The source and operation of our natural rights thus have vast implications for what constitutes good and legitimate government. As Jefferson writes, the entire purpose of government is to protect the preexisting natural rights of individuals. Governments are not founded in order to create new rights and arbitrarily dispense benefits upon preferred groups, but to secure rights that existed before governments were ever created. It is the people, therefore, who give the government its power, without which it would be powerless, and without which it cannot legitimately act. Jefferson writes that when and if an established government fails to protect our natural rights, its only legitimate function, it is the right of the people to abolish it, and establish new government to achieve these ends.
These ideas were, and continue to be, nothing short of revolutionary.
But that is not how the Progressives of the early 20th century, who continue to exert influence upon American politics from beyond the grave, saw things. For the Progressives, the natural rights theories of the Founders were incompatible impediments to the government driven “progress” they wished to achieve. According to the Progressive historian Carl Becker, “To ask whether the natural rights philosophy of the Declaration of Independence is true or false, is essentially a meaningless question.” In 1920, Charles Merriam wrote that “The idea that men possess inherent and inalienable rights of a political or quasi-political character which are independent of the state, has generally been given up.” Finally, John Dewey, the Progressive father of modern education theory, once wrote that “Liberalism is committed to the idea of historic relativity. It knows that the content of the individual and freedom change with time…” Thus the natural rights based political science of the Founders, in which government exists to secure the natural rights of the people, was traded for rights as the gift of arbitrary and unlimited government.
According to Jefferson’s model, there is no such thing as “women’s rights,” or “gay rights,” or “minority rights,” which can be granted, modified, or restricted based on nothing more than the political winds or desires of fluctuating majorities. There is only inherent human equality and the rights to life, liberty, and the pursuit of happiness possessed by all regardless of particular circumstances. These rights exist beyond the reach of any government’s power. To be sure, the sin of slavery and long subjugation of women in American society are scars that will not easily heal, the former requiring a Civil War, constitutional amendments, and a Civil Rights Movement, and the latter decades of concerted efforts by activists that continues to this day. But the Founders were not unaware of these seeming contradictions, and the Declaration is not a perfect reflection of 18th, 19th, or perhaps even 20th century American society. But it is an ideal to which Americans have strived and should continue to strive as the foundational statement of our highest principles.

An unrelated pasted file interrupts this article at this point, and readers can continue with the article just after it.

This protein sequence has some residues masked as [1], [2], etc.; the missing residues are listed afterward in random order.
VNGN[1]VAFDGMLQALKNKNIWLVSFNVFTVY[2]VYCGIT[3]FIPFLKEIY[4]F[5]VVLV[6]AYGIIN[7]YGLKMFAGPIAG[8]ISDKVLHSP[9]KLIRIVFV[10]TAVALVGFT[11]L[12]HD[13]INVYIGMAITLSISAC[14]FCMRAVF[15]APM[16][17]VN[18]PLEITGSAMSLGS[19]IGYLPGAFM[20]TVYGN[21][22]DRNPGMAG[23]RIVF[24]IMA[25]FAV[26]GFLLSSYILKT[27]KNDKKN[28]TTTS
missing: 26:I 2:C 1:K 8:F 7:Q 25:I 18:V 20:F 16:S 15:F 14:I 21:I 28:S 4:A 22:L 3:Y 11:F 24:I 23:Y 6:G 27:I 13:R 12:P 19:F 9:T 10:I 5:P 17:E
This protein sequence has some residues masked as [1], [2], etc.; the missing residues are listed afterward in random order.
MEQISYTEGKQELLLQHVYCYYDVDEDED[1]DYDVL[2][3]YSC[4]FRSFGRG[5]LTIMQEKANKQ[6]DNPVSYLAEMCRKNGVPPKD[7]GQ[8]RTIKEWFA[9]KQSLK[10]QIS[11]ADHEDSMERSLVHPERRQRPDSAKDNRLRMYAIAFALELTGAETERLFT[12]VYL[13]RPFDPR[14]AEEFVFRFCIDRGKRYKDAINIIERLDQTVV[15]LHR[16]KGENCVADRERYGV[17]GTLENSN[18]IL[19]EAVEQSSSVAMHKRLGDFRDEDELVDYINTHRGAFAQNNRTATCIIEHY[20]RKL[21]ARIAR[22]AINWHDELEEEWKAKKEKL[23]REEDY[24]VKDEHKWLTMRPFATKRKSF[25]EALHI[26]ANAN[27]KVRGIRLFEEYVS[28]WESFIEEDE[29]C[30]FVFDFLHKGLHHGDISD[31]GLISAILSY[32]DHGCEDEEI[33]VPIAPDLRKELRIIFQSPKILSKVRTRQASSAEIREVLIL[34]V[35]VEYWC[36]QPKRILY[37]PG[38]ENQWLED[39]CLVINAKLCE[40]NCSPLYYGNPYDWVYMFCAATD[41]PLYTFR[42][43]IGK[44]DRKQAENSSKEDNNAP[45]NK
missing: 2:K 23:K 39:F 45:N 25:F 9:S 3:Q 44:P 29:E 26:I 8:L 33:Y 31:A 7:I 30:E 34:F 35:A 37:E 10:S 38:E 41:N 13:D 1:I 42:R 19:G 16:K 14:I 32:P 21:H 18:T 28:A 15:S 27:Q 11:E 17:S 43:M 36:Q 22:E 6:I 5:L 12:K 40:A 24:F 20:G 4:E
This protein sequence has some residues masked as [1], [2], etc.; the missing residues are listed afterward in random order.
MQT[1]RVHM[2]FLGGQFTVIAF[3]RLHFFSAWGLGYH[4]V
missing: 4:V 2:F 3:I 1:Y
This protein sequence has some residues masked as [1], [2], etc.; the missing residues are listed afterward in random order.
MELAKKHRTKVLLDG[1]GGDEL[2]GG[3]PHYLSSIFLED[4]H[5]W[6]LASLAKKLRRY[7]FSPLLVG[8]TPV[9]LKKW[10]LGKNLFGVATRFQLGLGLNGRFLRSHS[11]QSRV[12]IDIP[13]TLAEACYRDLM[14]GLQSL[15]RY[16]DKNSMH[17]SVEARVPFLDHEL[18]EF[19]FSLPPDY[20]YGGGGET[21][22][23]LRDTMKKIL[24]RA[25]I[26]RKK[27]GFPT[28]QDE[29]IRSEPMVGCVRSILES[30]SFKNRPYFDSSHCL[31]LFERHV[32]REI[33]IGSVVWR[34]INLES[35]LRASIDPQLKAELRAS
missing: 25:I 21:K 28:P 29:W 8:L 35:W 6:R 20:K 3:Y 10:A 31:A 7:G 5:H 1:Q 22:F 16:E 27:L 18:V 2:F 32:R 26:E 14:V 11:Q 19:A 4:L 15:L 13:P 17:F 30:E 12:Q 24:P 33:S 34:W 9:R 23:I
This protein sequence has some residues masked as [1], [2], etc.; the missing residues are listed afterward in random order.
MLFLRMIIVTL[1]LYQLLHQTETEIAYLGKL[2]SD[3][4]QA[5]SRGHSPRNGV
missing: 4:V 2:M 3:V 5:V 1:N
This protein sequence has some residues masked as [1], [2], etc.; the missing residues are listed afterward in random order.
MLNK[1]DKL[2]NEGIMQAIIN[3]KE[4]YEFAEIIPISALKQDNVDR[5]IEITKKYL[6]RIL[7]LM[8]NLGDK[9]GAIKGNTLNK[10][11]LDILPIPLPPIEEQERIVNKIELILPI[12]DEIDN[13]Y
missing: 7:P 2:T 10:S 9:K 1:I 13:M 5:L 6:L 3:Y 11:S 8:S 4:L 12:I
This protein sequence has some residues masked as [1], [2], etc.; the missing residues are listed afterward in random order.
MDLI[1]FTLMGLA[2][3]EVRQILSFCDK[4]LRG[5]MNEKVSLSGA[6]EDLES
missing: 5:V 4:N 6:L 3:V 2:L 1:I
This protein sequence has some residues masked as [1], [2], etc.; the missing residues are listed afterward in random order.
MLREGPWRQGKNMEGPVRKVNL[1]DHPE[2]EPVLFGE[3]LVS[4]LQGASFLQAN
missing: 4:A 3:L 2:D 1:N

Nearly one hundred years after the Declaration of Independence was enacted, President Lincoln wrote “All honor to Jefferson, to the man who, in the concrete pressure of a struggle for national independence by a single people, had the coolness, forecast, and capacity to introduce into a merely revolutionary document, an abstract truth, applicable to all men and all times, and so to embalm it there, that to-day, and in all coming days, it shall be a rebuke and a stumbling-block to the very harbingers of re-appearing tyranny and oppression.”
Part 2: Government power must be limited
Part 4: Judges should do their jobs
Part 5: All rights were created equal
Part 6: All men are created equal
Part 9: The greatest threat to liberty